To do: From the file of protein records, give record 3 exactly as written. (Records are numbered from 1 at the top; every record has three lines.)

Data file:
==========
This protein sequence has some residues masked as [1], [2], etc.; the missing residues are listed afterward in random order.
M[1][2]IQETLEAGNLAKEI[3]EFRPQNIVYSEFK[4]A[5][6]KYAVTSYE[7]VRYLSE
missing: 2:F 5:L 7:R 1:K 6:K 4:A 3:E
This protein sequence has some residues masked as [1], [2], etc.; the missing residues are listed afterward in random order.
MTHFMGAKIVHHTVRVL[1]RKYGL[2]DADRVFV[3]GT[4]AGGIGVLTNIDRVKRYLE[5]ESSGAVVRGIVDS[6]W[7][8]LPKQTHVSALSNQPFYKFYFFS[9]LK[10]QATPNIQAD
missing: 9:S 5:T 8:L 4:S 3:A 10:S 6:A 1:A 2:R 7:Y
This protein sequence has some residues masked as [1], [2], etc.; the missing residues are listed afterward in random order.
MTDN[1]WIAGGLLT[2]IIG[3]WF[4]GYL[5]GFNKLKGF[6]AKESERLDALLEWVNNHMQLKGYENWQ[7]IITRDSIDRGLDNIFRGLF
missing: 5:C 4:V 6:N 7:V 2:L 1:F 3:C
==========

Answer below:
This protein sequence has some residues masked as [1], [2], etc.; the missing residues are listed afterward in random order.
MTDN[1]WIAGGLLT[2]IIG[3]WF[4]GYL[5]GFNKLKGF[6]AKESERLDALLEWVNNHMQLKGYENWQ[7]IITRDSIDRGLDNIFRGLF
missing: 5:C 4:V 6:N 7:V 2:L 1:F 3:C